[Taxacom] Felsenstein lecture
Richard.Zander at mobot.org
Thu Dec 4 10:34:11 CST 2008
Felsenstein's lecture was in two parts.
First, he expanded on (based on a 2005 paper) a nice explanation for
rapid switching of selectively covarying expressed traits. It was mostly
presented at the microevolution level, but I figure it might join other
explanations for what is apparent evolutionary polyphyly, particularly
the case where a real good taxon appears to be derived twice, once each
from two different ancestral taxa, though each of the different
ancestral taxa has a shared ancestor. Threshold switching of selectively
linked traits is a nice idea, which he attributed to Wright and others
but elaborated himself.
Second, he poo-pooed the need for classifications with a diagram that
showed molecular data plus a model yields a tree, which when combined
with phenotypic data yields biological conclusions. This, he indicated,
logically bypassed traditional classification, and the biological
conclusions are all we need.
Award-winner Felsenstein is a statistician. The president of the Soc.
for Systematic Biology, John Huelsenbeck, is a statistician. I've had
short conversations with both, and both are fine people without evil
intent, and may even have an interest in nature. WE put them where they
In the lecture, Felsenstein sloughed off 250 years of taxonomic
enterprise as "phenotypic data." Really? Consider Bentham and Hooker's
Genera Plantarum, and, um, Zim's Golden Guide to Bird Identification
(I'm a botanist). These are just accumulations of phenotypic data? If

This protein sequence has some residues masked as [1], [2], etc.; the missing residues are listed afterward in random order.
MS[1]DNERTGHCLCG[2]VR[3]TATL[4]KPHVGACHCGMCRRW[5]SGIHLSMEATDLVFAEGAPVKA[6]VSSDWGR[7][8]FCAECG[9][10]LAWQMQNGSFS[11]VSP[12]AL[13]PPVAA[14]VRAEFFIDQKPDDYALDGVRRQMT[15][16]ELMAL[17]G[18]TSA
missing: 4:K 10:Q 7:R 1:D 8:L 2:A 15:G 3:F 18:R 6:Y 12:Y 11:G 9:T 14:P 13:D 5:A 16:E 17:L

not, consider what they then are. I believe that "traditional"
classifications are observations on evolution, using hard-won identified
conservative traits and gaps for describing clusters of individuals as
taxa, and naming these evolutionarily stable groups of individuals at
various levels of organization. My own formula is traditional
classification plus molecular trees yield even more information about
evolution than is in the traditional classification. A kind of
reciprocal illumination can identify problem areas, such as diploids
being derived from tetraploids (paper by Tom Lammers, for which thanks).
Felsenstein told me a while back that he had enormous trouble getting
papers published back in the early 80's when he was trying to introduce
statistical evaluation of uncertainty (the bootstrap) in the face of
pattern cladists' objections that the most parsimonious cladogram was
supported fully by Popperian minimum falsification arguments, and needs
nothing else. He had to publish certain, now classic, papers in British
journals because of negative American reviews. Well, here he is in 2008
bruiting from a bullying pulpit a nihilist nonsense that echoes early
cladists' simplistic and monomethodological ideas.
Richard H. Zander
Missouri Botanical Garden
PO Box 299
St. Louis, MO 63166-0299 USA
richard.zander at mobot.org
Web sites: http://www.mobot.org/plantscience/resbot/
More information about the Taxacom